So far I have nothing but praise for Horsham District Council’s green waste collection scheme. The operatives collect it as required and, up to the present time, my bin has not been lost or damaged.
Of course, I can see why the council is proposing a charge for this service, given the present economic climate, but I can also see problems ahead for its implementation.
For example, how will the operatives know which bin is ‘paid for’ and which isn’t? Also, in many areas bins are put out collectively without any indication of ownership.
It would be naive of the council to suppose some residents wouldn’t try to have their bin emptied without paying for it. So – will the council be issuing stickers for bins where residents have paid and, if so, this itself creates a further layer of additional office/overhead cost which the current scheme does not have and which would be ongoing, as new stickers would be required every year.
Sad to say, but this is also likely to lead to situations where those who do not wish to pay will seek to put their green waste into the bins put out by those who have.
How has the council arrived at the cost of £29 per annum (it smacks of a £30 figure being a plucked out of the air, but reduced by £1 to make it look better)? Is this based on a 50 per cent up-take, or 60 per cent, or what – as this will have direct affect on the cost per household?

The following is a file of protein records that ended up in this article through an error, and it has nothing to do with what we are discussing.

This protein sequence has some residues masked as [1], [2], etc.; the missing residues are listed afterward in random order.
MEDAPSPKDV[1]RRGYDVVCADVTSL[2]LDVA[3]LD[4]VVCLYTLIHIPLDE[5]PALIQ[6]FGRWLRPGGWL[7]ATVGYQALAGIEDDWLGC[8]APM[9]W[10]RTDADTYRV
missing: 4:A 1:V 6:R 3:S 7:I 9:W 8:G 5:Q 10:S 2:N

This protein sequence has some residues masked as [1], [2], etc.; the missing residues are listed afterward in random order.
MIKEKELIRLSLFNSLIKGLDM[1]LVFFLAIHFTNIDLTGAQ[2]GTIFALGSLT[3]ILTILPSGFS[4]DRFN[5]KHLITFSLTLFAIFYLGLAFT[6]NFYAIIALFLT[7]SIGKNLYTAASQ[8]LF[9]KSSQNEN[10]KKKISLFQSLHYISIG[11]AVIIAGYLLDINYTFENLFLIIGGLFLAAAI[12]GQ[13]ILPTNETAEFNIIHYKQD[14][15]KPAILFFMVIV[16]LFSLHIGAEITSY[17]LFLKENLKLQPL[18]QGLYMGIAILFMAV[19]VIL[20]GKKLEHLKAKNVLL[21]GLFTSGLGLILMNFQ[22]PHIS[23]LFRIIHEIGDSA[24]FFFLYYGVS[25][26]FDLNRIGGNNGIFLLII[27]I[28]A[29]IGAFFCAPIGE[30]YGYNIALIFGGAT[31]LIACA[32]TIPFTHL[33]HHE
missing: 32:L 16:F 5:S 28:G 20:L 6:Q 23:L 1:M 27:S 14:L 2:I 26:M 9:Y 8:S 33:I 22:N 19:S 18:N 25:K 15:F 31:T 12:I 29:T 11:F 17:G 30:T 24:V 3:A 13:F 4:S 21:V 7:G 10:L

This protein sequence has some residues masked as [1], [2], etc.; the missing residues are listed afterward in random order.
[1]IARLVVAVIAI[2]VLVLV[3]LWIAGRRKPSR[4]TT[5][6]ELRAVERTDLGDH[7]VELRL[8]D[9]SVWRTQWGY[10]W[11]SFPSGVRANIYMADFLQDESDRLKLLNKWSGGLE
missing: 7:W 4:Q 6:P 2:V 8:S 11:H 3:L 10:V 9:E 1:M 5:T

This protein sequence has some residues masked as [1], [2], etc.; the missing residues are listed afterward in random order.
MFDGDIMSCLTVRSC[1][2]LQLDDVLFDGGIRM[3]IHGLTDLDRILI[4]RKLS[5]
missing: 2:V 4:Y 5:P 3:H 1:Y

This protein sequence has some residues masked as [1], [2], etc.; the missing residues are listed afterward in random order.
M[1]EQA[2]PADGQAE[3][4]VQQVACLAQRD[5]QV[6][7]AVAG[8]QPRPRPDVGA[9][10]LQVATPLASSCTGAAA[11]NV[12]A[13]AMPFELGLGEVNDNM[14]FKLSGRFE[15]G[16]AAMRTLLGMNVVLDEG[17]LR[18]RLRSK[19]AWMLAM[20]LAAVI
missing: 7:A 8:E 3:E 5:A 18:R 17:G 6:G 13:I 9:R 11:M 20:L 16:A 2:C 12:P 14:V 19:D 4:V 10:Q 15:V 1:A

What happens if less residents take up the scheme than estimated for – will the council then have to increase the cost immediately? Of course, there is no doubt that the cost will be increased every year, as a form of taxation.
It should be recalled that, many years ago, the Government brought in a road tax for cars – on the basis that the money raised would go towards repairing and improving the roads. Is wasn’t long before this charge was just swallowed up into the Government’s purse to be used wherever they liked.
I have grave reservations that this is what will become of the ‘green waste charge’ – eventually it merely becomes an additional element of the council tax.
Despite this scepticism, there is an argument which says that those who want the scheme should pay – it shouldn’t be funded out of the general council tax. However, this may be countered in that we all pay taxes for some services that we do not all enjoy, whether by council tax or income tax.
Whether we like it or not, we all pay into the general ‘melting-pot’ and I cannot see why this local service should be treated any differently from any other. I remain unconvinced that the proposals will herald significant financial savings and, in practical terms, implementation may bring unnecessary problems.
Lower Street, Pulborough